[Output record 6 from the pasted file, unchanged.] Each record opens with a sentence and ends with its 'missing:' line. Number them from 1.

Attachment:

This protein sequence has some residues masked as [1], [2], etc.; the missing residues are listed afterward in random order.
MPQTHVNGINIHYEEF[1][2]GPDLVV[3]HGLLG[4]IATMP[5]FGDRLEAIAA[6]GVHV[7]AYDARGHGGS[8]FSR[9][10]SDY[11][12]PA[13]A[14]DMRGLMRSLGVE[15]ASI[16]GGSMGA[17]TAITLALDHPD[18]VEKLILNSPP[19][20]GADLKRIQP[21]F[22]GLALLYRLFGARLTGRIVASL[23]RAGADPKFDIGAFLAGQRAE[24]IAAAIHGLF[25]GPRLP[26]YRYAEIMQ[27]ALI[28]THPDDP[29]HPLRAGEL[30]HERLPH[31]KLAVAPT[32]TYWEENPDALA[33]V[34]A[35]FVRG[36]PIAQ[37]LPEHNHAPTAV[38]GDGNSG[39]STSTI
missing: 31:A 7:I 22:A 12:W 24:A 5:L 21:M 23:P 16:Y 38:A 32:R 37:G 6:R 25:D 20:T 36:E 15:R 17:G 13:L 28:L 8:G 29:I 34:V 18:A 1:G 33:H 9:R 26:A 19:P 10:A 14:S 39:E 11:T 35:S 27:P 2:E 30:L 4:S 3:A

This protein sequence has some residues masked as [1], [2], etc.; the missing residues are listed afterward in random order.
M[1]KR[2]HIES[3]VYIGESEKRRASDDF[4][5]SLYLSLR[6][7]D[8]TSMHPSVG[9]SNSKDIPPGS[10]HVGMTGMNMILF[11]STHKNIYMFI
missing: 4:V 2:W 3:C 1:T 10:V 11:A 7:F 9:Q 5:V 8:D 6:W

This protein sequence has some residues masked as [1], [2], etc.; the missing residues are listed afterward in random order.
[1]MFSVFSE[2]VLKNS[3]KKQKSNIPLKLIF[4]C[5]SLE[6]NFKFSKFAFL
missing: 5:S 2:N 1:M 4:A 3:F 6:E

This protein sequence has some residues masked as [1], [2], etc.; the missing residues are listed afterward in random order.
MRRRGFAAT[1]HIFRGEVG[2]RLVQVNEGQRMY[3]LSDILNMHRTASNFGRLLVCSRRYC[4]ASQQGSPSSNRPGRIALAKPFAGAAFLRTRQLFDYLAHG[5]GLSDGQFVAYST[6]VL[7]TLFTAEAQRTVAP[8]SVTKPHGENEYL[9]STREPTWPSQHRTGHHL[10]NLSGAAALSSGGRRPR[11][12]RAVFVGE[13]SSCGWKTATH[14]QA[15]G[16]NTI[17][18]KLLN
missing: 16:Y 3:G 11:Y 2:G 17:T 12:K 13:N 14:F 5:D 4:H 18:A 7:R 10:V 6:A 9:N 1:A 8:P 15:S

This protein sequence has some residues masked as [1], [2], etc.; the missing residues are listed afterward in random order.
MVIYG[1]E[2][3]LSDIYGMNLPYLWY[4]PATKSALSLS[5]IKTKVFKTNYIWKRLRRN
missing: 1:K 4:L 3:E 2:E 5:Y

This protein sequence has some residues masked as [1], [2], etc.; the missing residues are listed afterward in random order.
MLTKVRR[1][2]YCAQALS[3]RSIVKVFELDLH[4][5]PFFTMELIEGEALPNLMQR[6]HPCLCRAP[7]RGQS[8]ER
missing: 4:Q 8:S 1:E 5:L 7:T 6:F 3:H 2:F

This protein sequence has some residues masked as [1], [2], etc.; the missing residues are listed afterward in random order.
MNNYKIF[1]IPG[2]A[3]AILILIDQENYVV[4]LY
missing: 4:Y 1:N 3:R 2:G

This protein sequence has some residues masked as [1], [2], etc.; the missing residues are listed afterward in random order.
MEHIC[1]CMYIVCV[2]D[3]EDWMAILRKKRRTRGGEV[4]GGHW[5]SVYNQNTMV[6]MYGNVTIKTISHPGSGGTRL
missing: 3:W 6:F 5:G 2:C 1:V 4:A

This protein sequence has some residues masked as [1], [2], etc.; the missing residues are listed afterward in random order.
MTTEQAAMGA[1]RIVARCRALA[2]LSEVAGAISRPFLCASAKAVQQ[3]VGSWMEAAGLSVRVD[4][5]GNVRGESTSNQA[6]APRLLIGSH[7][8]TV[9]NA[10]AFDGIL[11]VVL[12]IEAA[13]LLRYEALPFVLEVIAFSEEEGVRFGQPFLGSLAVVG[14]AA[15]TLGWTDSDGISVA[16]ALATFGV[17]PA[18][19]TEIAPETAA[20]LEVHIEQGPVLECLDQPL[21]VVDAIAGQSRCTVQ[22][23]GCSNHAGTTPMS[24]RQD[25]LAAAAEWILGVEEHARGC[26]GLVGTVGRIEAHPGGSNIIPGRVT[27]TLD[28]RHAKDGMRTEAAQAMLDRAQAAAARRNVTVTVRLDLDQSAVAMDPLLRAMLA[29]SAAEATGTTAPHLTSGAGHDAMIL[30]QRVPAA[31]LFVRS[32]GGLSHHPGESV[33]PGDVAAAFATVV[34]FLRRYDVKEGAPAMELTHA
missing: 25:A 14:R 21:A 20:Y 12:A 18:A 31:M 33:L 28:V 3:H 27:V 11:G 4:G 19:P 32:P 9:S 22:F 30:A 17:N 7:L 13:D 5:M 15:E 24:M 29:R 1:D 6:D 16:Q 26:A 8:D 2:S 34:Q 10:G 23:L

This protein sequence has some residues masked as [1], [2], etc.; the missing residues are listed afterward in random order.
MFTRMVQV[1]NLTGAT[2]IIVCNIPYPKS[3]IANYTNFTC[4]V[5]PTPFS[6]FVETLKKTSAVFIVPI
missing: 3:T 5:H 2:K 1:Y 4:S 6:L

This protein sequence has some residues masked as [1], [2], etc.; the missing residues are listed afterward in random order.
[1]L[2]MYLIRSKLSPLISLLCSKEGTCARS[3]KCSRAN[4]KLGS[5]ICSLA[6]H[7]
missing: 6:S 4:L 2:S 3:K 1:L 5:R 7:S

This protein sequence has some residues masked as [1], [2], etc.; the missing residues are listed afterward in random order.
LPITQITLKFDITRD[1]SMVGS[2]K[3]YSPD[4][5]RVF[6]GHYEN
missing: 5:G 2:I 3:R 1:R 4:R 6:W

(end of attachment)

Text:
This protein sequence has some residues masked as [1], [2], etc.; the missing residues are listed afterward in random order.
MLTKVRR[1][2]YCAQALS[3]RSIVKVFELDLH[4][5]PFFTMELIEGEALPNLMQR[6]HPCLCRAP[7]RGQS[8]ER
missing: 4:Q 8:S 1:E 5:L 7:T 6:F 3:H 2:F